5 Ways to Live in the Moment

Do you find yourself constantly worrying? Are you so focused on the past that the present just speeds right by you? Do you wish you were more engaged and relaxed? So do we! And because we love passing on the good news, we compiled some handy, practical tips just for you! Take a gander, if you dare.


1. Get Outside

This is always step number one! Human beings were meant to spend at least some time outside, contrary to contemporary popular belief. The greener the better, too. Recent research suggests that there’s a positive relationship between mental acuity and the amount of time spent in ‘green space,’ even if it’s cold – so that’s no excuse! If you want to take your mindful wilderness excursion a step further, leave your phone at home and spend some time unplugged. You’ll really start to cultivate an appreciation for stillness.

2. Let Your Mind Wander

Isn’t it strange that some of us forget how to daydream, that something we do so easily as children often rusts from disuse/discouragement? It’s especially troubling considering all the research that’s since emerged that tout the benefits of daydreaming. Harvard Researchers have found that the act of daydreaming can potentially allow access to memories and information that were previously out of reach. This access can create connections that in turn stimulate individuals creatively. Use this as your formal excuse to go lay in the grass one afternoon and cloud-gaze.

3. Get out of your mind.

All this daydreaming may be stimulating you creatively, but beware! Getting trapped inside your head can be a real bummer. It turns out that overthinkers (people who spend time ruminating or doing ‘past-focused thinking’) have higher rates of anxiety and depression. Yikes! How do you get out of your head when you manage to identify a ruminative spiral? There’s yoga, there’s meditation, there’s therapy, etc. If you’re feeling unconventional, you can try “narrativizing.” Essentially, by writing your experiences down and approaching them critically later on, you can create the necessary distance to foster a better understanding of yourself and the issues you may be facing. There’s an inherent power that accompanies telling your story, a sort of emergent ownership. You may find that telling your own story helps ease some of your worrying.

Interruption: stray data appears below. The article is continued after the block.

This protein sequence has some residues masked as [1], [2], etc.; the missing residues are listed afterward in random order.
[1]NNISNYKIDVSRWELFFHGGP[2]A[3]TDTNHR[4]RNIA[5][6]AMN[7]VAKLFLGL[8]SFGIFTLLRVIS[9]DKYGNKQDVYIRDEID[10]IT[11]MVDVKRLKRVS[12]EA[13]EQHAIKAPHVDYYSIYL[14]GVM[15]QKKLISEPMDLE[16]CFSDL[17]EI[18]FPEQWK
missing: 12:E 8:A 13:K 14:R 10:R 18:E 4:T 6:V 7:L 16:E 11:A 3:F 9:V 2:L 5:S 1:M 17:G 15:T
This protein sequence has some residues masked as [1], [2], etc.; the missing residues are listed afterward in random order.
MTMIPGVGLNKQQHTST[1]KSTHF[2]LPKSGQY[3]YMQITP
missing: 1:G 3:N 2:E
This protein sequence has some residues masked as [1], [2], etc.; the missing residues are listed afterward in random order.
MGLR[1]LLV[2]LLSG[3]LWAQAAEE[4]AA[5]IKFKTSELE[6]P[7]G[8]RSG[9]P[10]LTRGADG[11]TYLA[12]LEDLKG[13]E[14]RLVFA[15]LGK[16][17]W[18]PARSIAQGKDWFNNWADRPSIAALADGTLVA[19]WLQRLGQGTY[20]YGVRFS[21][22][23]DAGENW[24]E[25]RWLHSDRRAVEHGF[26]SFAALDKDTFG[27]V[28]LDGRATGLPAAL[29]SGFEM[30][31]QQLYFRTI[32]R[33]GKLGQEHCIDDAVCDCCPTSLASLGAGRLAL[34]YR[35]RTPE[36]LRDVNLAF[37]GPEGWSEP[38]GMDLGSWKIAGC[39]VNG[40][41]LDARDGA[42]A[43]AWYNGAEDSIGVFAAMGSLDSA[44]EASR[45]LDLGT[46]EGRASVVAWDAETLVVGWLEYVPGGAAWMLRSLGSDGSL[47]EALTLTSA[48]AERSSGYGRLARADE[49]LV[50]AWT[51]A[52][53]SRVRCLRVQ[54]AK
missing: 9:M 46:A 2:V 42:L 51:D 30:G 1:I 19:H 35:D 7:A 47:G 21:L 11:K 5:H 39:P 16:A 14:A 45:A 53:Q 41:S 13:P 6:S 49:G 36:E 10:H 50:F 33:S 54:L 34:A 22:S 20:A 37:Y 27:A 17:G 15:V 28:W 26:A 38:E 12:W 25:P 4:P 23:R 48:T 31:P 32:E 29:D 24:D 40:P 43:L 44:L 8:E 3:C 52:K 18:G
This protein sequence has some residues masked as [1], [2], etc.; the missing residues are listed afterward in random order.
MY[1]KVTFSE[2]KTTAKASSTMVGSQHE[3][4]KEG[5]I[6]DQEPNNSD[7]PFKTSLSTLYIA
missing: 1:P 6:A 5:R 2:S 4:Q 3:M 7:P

4. Decluttering Your Space

It goes without saying that everybody likes a clean house. There’s something insipid about the way clutter hangs over everything. Often, clutter is another branch in the worry bundle. It shouldn’t surprise you then that there’s a link between how cluttered your home is and how anxious you feel. Not only that, but a 2011 survey by Rubbermaid revealed that “91% of participants are “so stressed, anxious and overwhelmed when their homes are cluttered that they don’t even know where to begin with home organization.” Decluttering is hard for numerous reasons, one being that we have a hard time letting go of objects. How do we get over the initial fear of decluttering? Start small. “Clean everything” is such an overwhelmingly vague term that it’s practically useless. Reassess your thinking. It’s easier to just get the dishes done than it is to undertake cleaning the entire house. After the dishes are done, you can sweep the floor, and after that’s done, you can sort the mail. Before you know it, you’ll be living clutter free!

5. Midnight Quiet or Meditation without Meditating

We here at positivities.com are pretty big proponents of meditation. We could go on and on, listing the benefits of consistent meditative practice, preaching all the ways in which it helps you experience and appreciate life more fully and deeply. You might be tired of being constantly told to meditate. That’s okay! The underlying principle of meditation is calm and quiet mindfulness. You can achieve some similar net benefits to meditation by just allowing yourself fifteen minutes of dark and quiet silence. Solitary stillness “can calm down that hyper-activated nervous system, boost focus, benefit relationships by preventing social burnout, and help unravel problems.” So remember, before bed, try sitting in your quiet, dark bedroom for fifteen minutes. If nothing else, it’ll really relax you.

So here you are, 5 tips later. You’ve ascended to a higher plane of existence! You’ve separated the desire of the ego from the chaos of the id! You can lift objects with the sheer power of Mindfulness! You can levitate! Okay, maybe you’re not there, yet. Keep practicing these tips, and you just may become a total titan of being in The Now.